Paper Type

Master's Thesis


College of Computing, Engineering & Construction

Degree Name

Master of Science in Computer and Information Sciences (MS)



First Advisor

Dr. F. Layne Wallace

Second Advisor

Dr. Charles Winton

Rights Statement

Third Advisor

Dr. Susan Wallace

Department Chair

Dr. Judith L. Solano

College Dean

Dr. Neal S. Coulter


Leading human-computer interaction (HCI) researchers recognize a fundamental difference exists between men and women. Some HCI research has been done regarding gender differences in hand-eye coordination for interactions with computer touch display interfaces, navigation through virtual environments (VE) and language in computer-mediated communication. In these previous studies, gender differences were found in the use of words and language in computer-mediated communication and in navigation strategies for VE but no gender-related differences were found for the hand-eye coordination needed to effectively use a touch display.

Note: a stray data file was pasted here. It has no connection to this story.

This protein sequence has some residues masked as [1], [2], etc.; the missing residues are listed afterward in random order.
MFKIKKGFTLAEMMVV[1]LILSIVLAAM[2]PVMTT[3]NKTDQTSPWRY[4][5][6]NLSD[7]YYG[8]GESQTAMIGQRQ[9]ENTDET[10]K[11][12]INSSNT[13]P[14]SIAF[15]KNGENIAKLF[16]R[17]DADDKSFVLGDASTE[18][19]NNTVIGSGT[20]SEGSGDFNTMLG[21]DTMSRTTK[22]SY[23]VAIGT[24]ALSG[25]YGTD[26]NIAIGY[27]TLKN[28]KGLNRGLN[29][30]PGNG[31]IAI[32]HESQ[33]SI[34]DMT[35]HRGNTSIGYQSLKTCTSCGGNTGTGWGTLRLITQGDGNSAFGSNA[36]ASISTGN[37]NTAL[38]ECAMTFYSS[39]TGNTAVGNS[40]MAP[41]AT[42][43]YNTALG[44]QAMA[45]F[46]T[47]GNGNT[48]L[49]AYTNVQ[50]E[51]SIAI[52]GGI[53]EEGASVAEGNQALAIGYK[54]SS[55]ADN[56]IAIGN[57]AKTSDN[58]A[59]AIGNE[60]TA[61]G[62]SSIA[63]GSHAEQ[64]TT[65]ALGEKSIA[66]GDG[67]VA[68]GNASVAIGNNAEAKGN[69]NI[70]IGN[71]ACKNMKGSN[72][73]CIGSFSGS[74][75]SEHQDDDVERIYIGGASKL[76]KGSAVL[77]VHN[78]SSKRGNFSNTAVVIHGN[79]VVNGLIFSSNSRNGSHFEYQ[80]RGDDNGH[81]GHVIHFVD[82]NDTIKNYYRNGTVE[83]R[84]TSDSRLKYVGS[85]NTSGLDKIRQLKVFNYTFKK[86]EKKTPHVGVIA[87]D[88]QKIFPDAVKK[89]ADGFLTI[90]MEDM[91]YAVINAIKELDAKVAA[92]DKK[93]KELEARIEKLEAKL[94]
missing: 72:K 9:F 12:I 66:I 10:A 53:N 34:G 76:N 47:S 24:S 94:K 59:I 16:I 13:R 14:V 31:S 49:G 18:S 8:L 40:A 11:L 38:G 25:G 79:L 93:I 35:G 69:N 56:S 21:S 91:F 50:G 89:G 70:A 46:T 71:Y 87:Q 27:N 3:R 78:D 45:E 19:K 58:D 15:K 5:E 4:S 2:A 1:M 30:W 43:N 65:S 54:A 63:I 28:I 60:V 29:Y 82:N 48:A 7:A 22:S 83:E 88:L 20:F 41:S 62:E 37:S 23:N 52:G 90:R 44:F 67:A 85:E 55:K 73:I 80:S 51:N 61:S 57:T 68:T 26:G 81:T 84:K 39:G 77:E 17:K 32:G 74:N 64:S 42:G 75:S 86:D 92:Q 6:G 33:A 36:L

The current study used a cross-modal (auditory-visual), dual-task, computer interface to examine gender differences in crisis control simulations. For the primary task of alarm monitoring, no gender differences were found for average or maximum response and completion times. Likewise, no gender differences were found in terms of error rates for the primary task or the number correct on the secondary task. However, in terms of minimum response and completion times for alarm monitoring, gender differences were found.